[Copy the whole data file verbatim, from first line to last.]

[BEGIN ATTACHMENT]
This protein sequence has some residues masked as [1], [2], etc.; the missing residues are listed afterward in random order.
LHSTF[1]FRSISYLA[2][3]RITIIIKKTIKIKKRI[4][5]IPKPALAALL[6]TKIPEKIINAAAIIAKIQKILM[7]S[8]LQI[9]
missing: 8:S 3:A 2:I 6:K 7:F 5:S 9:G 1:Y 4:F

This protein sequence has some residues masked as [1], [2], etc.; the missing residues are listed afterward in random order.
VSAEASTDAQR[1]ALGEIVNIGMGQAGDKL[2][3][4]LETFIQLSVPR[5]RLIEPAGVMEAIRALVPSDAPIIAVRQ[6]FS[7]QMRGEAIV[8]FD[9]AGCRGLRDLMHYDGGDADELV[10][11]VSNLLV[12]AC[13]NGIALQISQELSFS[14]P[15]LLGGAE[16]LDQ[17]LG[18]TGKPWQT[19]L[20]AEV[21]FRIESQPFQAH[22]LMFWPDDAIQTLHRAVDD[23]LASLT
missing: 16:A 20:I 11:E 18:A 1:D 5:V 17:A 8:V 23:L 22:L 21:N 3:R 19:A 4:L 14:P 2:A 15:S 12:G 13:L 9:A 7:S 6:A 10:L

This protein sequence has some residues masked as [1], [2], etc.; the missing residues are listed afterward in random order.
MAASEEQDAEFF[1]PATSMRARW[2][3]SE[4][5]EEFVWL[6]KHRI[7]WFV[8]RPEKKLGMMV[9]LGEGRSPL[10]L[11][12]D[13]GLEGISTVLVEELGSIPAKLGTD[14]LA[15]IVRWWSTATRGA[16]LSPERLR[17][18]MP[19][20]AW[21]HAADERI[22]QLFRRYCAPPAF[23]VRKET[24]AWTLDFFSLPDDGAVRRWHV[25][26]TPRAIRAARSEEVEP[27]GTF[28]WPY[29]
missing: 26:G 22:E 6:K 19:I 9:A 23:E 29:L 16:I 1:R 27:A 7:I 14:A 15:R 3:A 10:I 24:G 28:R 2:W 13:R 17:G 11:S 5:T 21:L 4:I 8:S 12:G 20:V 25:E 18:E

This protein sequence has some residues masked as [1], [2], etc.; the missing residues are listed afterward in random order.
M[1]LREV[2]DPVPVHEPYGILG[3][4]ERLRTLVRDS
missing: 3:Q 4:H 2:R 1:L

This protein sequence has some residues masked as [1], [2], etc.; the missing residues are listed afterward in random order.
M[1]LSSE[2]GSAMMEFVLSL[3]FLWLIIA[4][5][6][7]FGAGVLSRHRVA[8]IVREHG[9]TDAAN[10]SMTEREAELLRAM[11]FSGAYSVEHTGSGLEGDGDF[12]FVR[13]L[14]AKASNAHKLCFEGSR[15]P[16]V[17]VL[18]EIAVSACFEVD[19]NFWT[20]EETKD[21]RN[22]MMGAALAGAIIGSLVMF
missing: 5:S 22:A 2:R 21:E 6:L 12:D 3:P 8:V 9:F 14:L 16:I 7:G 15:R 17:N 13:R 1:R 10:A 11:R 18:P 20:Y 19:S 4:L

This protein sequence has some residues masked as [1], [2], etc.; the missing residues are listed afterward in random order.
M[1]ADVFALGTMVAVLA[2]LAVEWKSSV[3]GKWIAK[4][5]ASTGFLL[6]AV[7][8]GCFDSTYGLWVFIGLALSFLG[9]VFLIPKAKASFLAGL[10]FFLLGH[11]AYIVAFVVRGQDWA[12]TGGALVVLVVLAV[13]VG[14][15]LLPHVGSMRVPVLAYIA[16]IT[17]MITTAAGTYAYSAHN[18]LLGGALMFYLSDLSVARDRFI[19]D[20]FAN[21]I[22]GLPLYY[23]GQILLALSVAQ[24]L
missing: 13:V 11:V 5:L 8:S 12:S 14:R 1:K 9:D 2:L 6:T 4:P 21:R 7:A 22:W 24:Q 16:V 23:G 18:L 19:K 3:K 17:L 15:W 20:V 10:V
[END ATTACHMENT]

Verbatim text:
This protein sequence has some residues masked as [1], [2], etc.; the missing residues are listed afterward in random order.
LHSTF[1]FRSISYLA[2][3]RITIIIKKTIKIKKRI[4][5]IPKPALAALL[6]TKIPEKIINAAAIIAKIQKILM[7]S[8]LQI[9]
missing: 8:S 3:A 2:I 6:K 7:F 5:S 9:G 1:Y 4:F

This protein sequence has some residues masked as [1], [2], etc.; the missing residues are listed afterward in random order.
VSAEASTDAQR[1]ALGEIVNIGMGQAGDKL[2][3][4]LETFIQLSVPR[5]RLIEPAGVMEAIRALVPSDAPIIAVRQ[6]FS[7]QMRGEAIV[8]FD[9]AGCRGLRDLMHYDGGDADELV[10][11]VSNLLV[12]AC[13]NGIALQISQELSFS[14]P[15]LLGGAE[16]LDQ[17]LG[18]TGKPWQT[19]L[20]AEV[21]FRIESQPFQAH[22]LMFWPDDAIQTLHRAVDD[23]LASLT
missing: 16:A 20:I 11:E 18:A 1:D 5:V 17:A 8:V 23:L 22:L 21:N 3:R 19:A 4:L 14:P 2:A 15:S 12:G 13:L 9:A 7:S 6:A 10:L

This protein sequence has some residues masked as [1], [2], etc.; the missing residues are listed afterward in random order.
MAASEEQDAEFF[1]PATSMRARW[2][3]SE[4][5]EEFVWL[6]KHRI[7]WFV[8]RPEKKLGMMV[9]LGEGRSPL[10]L[11][12]D[13]GLEGISTVLVEELGSIPAKLGTD[14]LA[15]IVRWWSTATRGA[16]LSPERLR[17][18]MP[19][20]AW[21]HAADERI[22]QLFRRYCAPPAF[23]VRKET[24]AWTLDFFSLPDDGAVRRWHV[25][26]TPRAIRAARSEEVEP[27]GTF[28]WPY[29]
missing: 26:G 22:E 6:K 19:I 9:A 23:E 29:L 16:I 1:R 27:A 7:I 14:A 15:R 3:A 10:I 24:G 28:R 2:W 13:R 17:G 11:S 5:T 21:L 4:I 8:S 12:G 20:V 25:E 18:E

This protein sequence has some residues masked as [1], [2], etc.; the missing residues are listed afterward in random order.
M[1]LREV[2]DPVPVHEPYGILG[3][4]ERLRTLVRDS
missing: 3:Q 4:H 2:R 1:L

This protein sequence has some residues masked as [1], [2], etc.; the missing residues are listed afterward in random order.
M[1]LSSE[2]GSAMMEFVLSL[3]FLWLIIA[4][5][6][7]FGAGVLSRHRVA[8]IVREHG[9]TDAAN[10]SMTEREAELLRAM[11]FSGAYSVEHTGSGLEGDGDF[12]FVR[13]L[14]AKASNAHKLCFEGSR[15]P[16]V[17]VL[18]EIAVSACFEVD[19]NFWT[20]EETKD[21]RN[22]MMGAALAGAIIGSLVMF
missing: 5:S 22:A 2:R 21:E 6:L 12:D 3:P 8:V 9:F 14:L 16:I 7:G 15:R 17:N 13:R 1:R 10:A 11:R 18:P 20:Y 19:S 4:L

This protein sequence has some residues masked as [1], [2], etc.; the missing residues are listed afterward in random order.
M[1]ADVFALGTMVAVLA[2]LAVEWKSSV[3]GKWIAK[4][5]ASTGFLL[6]AV[7][8]GCFDSTYGLWVFIGLALSFLG[9]VFLIPKAKASFLAGL[10]FFLLGH[11]AYIVAFVVRGQDWA[12]TGGALVVLVVLAV[13]VG[14][15]LLPHVGSMRVPVLAYIA[16]IT[17]MITTAAGTYAYSAHN[18]LLGGALMFYLSDLSVARDRFI[19]D[20]FAN[21]I[22]GLPLYY[23]GQILLALSVAQ[24]L
missing: 13:V 11:V 5:L 8:S 12:S 14:R 1:K 9:D 2:L 6:T 4:P 21:R 7:A 22:W 24:Q 16:V 23:G 18:L 19:K 3:K 17:L 15:W 20:V 10:V